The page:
A Tale of Two Presidents and One Newspaper

By | 2017-12-29T12:14:24+00:00 December 28th, 2017|
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Stop me if you’ve heard this one before:

The stench of failure hangs over Mr. X’s White House. The people know it, judging by the opinion polls. Corporate titans know it and whisper disenchantment with a fellow conservative. Washington knows it when an Administration official calls the budgeting process ”an unmitigated outrage” and when Mr. X’s closest friend in the Senate pronounces the President ”as very close to set in concrete.”

Mr. X’s loss of authority only halfway through his term should alarm all Americans. The economic nostrums he brought to office have not had the predicted effect. Only by recognizing his errors will he find better ideas. To rationalize the failure so far, or to blame his predecessors, the media and Congress, is to condemn the nation to two more years of destructive confusion.

By his own reckoning, Mr. X became President for one basic reason: to restore the morale and power of America. By his own analysis, that meant above all ”the rejuvenation of our economy” so that America could regain industrial strength, put all its people to work and defend its interests around the world.

Sound familiar? It should—it’s the opening three paragraphs of a New York Times editorial about Ronald Reagan’s first administration, published on January 9, 1983. So if you think the Times is repeating itself, you’re right. For the past half-century, the Times and other Democratic Party house organs have adopted a single unwavering posture toward Republican and conservative presidents: they’re against them, no matter what.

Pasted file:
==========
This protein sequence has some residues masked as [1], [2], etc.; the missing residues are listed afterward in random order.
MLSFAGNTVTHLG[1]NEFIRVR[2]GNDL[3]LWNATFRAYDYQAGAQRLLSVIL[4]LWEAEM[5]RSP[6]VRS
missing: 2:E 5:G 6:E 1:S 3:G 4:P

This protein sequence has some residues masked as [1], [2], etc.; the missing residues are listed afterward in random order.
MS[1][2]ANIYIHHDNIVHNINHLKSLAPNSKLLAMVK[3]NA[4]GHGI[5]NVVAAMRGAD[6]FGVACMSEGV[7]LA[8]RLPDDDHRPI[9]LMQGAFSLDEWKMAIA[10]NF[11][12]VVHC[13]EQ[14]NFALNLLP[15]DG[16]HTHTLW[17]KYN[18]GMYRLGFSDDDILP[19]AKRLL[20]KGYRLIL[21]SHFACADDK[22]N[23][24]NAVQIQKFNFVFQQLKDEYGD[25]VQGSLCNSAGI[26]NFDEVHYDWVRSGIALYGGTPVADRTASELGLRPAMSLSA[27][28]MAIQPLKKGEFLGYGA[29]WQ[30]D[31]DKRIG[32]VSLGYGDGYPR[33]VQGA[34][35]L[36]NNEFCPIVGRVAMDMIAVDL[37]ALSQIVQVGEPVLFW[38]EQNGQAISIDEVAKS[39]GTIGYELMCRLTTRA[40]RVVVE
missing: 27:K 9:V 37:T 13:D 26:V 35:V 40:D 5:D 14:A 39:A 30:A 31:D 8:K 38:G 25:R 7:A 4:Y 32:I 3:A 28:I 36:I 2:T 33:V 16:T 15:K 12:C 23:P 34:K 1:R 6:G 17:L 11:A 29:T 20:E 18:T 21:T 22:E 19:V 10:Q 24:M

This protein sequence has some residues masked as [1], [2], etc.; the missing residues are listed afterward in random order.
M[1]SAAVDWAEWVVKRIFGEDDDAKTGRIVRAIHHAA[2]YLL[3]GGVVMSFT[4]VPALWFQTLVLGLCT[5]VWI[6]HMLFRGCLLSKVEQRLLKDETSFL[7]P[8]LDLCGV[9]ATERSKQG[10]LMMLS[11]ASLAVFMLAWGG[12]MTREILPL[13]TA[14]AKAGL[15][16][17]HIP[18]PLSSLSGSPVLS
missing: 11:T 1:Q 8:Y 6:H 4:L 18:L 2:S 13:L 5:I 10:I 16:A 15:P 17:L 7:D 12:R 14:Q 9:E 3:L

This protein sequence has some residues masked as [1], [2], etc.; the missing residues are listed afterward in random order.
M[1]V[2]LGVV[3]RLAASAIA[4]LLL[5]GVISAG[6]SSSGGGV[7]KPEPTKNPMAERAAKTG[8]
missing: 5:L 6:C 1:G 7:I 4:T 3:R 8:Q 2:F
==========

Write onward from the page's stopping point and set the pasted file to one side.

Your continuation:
Hence their reliance on boilerplate editorials such as the one quoted above; presidents may come and go, editorial writers may pass through the pages of the Good Gray Lady, and times may change, but the rhetoric remains the same. If you think this is accidental, however, you must have been born yesterday.

The point of the cultural Marxist project, for which the Times is, and long has been, the chief spokesman, is to keep hammering home the same points about its enemies, until they are simply accepted as fact and no longer even contended or questioned. Do you honestly think, at this point, that there is a single soul on the staff of the New York Times who would today disagree with the sentiments expressed in 1983—or not endorse them if the editorial board substituted the name of Trump for Reagan?

Let’s continue the little experiment:

The Republican Administration has been cavalier about the environment, indifferent about civil rights, insensitive to the poor. Too many Democrats have been demagogic about trade restrictions and Social Security. But all factions share an obligation to force the President to lead in devising a new and credible plan for recovery. Between the lines of his recent utterances, Mr. Trump seems to concede some major misjudgments. The huge tax cut that he sold as a ”supply-side” stimulus to investment is now necessary to ”increase consumption,” he says… What is lacking is any clear sense of direction. 

Recall this was written 35 years ago and, no doubt, will be written substantially the same way 35 years hence should there be a Republican in the White House. The point is not to offer commentary about the conduct of public affairs, or even to give voice to the “loyal opposition’s” alternative policy proposals. Rather, in true Alinsky fashion, it is to freeze and polarize the target, the better to shoot it to pieces. There can be no real engagement with the Enemy; instead, he must be caricatured, derided, mocked, demonized and ultimately destroyed.